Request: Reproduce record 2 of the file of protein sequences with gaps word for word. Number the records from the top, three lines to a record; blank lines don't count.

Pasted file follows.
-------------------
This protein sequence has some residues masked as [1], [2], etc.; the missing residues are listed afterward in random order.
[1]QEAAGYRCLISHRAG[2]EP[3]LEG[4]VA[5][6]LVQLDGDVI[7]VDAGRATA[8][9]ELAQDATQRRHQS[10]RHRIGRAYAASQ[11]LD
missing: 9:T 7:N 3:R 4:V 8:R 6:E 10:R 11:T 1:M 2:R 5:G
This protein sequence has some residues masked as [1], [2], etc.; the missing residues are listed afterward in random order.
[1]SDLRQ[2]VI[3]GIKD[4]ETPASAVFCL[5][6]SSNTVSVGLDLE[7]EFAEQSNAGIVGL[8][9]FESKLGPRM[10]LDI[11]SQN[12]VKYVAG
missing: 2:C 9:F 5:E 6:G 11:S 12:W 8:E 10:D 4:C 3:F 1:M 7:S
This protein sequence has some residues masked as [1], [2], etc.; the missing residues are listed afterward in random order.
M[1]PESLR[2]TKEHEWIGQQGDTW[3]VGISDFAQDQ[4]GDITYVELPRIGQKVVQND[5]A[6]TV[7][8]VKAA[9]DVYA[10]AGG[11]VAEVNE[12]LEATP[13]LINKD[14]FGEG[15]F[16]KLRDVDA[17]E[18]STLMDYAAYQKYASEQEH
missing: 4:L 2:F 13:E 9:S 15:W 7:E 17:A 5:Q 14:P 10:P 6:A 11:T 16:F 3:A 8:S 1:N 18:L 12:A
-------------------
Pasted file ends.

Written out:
This protein sequence has some residues masked as [1], [2], etc.; the missing residues are listed afterward in random order.
[1]SDLRQ[2]VI[3]GIKD[4]ETPASAVFCL[5][6]SSNTVSVGLDLE[7]EFAEQSNAGIVGL[8][9]FESKLGPRM[10]LDI[11]SQN[12]VKYVAG
missing: 2:C 9:F 5:E 6:G 11:S 12:W 8:E 10:D 4:C 3:F 1:M 7:S